2. I love Tom’s voice! In my opinion, voice trumps everything. Though I find myself wavering when I see my own clunky sentences sometimes. I especially liked the white-knuckle bit!

  3. Great scene and Tom’s inner voice paints a perfect visual. I wouldn’t change it. 🙂

    However… This was pointed out to me recently. For this sentence: “I started to stand up…” You don’t have to add ‘up’. To stand implies the ‘up’. Well, unless you’re issuing an order to ‘stand down’. lol
    Here’s the sentence without ‘up’.
    “I started to stand and her hand shot out and grabbed my sleeve.”

    Other tidbits: avoid using down if possible.
    She sat down on the sofa.
    She sat on the sofa.

    Her heart pounded in her chest, as if trying to escape.
    Her heart pounded as if trying to escape.

    (Unless her heart is in your knee, the added ‘in her chest’ are wasted word. Of course her heart is in her chest. lol)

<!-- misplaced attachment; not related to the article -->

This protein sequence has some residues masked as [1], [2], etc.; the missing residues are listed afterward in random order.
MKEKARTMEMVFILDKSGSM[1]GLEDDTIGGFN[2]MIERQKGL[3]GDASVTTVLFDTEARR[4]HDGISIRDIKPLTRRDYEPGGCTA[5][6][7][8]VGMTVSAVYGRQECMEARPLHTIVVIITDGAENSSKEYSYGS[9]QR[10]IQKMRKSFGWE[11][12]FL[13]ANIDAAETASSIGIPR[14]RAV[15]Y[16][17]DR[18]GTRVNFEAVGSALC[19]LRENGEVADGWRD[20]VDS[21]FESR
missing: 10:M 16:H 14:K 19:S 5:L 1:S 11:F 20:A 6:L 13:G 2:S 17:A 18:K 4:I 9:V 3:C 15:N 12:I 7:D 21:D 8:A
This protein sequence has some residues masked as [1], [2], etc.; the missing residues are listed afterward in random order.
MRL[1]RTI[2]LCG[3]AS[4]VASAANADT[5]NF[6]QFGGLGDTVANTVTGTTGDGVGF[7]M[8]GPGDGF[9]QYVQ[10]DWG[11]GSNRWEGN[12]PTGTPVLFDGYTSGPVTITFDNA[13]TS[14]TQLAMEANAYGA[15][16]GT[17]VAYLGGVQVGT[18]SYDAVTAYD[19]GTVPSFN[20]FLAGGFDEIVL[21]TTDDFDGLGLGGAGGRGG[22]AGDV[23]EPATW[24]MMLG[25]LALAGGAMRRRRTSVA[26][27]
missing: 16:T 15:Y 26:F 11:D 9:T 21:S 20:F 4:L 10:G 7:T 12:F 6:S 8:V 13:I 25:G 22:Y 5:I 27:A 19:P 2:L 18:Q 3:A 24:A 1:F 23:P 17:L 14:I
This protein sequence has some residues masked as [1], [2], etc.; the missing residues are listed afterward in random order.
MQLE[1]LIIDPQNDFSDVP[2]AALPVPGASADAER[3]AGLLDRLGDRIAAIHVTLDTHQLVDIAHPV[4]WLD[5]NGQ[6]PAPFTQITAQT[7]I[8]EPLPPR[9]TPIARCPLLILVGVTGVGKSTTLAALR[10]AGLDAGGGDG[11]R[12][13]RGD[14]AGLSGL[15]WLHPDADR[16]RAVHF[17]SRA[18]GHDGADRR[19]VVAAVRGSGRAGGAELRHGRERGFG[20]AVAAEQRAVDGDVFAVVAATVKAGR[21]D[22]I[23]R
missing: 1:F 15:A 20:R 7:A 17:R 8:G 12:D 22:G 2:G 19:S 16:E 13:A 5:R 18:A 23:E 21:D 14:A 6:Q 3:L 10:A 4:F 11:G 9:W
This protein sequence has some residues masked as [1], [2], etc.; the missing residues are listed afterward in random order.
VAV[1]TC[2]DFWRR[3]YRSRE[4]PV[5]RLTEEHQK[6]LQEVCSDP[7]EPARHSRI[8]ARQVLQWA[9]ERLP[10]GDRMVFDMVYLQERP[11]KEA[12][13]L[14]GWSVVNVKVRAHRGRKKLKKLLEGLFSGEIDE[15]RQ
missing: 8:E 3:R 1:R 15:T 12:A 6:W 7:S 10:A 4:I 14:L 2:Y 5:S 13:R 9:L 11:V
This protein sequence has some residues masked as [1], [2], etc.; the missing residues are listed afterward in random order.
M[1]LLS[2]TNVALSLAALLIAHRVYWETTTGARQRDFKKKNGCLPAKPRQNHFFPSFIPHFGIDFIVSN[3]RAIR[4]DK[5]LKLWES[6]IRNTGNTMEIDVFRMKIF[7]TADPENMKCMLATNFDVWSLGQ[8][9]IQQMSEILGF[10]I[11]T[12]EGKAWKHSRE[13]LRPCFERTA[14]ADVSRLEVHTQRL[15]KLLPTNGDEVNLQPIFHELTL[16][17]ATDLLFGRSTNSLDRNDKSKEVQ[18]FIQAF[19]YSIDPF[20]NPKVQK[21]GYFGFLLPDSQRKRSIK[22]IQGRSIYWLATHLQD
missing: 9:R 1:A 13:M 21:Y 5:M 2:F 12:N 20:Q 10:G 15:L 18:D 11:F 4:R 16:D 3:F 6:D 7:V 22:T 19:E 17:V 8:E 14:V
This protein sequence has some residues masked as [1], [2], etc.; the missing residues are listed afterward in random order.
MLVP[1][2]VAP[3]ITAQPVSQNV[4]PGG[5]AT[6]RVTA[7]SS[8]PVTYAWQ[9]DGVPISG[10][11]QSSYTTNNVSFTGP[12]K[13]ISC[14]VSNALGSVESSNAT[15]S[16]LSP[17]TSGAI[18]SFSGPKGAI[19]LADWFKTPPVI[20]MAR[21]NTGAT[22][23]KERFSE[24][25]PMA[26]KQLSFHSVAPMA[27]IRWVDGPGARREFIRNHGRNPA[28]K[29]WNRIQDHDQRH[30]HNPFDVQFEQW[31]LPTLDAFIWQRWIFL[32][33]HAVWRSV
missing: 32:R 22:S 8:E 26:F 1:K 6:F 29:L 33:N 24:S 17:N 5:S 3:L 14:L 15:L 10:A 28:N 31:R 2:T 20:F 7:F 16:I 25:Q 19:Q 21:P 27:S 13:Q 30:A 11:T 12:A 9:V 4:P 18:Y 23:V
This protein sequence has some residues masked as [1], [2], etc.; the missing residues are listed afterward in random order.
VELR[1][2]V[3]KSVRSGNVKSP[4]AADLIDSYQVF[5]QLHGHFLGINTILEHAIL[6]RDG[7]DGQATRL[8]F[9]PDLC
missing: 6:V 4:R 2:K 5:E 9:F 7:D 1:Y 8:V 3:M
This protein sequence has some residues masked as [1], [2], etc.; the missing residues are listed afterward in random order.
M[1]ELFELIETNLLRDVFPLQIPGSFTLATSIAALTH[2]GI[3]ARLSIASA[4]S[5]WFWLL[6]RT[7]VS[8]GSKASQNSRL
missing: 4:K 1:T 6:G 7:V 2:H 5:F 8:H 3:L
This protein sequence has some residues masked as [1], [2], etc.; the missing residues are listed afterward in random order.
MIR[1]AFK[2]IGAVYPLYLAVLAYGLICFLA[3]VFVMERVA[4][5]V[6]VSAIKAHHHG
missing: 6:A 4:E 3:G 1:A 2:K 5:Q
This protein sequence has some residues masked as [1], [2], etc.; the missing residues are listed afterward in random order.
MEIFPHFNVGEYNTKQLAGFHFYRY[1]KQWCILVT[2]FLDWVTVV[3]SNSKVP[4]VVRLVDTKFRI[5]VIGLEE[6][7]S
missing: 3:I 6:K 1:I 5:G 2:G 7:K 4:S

Again, only passing on what was told to me. lol Take it or leave it. I personally don’t mind the extra words, but I’m no word guru. lol

    Have a great day!!

  4. That’s one expensive restaurant!

    It doesn’t sound like excess verbiage to me, but then again, I’m influenced by all the older books I’ve read throughout my life. If prose is tightened for the mere sake of tightening, and not for any real reason beyond that, the voice and overall story can suffer.

    • And Tom’s not solvent at the moment, either. 😉

      I think I agree with you, Carrie-Anne. Tightening something because of current prose styles is a gray area, but editing out unnecessary words is, well, necessary. 🙂

  5. Does he really plan to leave, or was he just prompting her with the threat of it, I wonder.

    I’ve had the “stand up” “sit down” discussion with a few people, and to some cutting it just sounds wrong. So I’m of the opinion that you have to balance tight prose with voice. Take out some that you don’t need, leave enough to be unique. No one wants cookie cutter books, anyway.

    • I think his temper is frayed a bit—he did get attacked just that morning and is worried about his brother, too, so he really doesn’t have time to play ring around the rosy. 🙂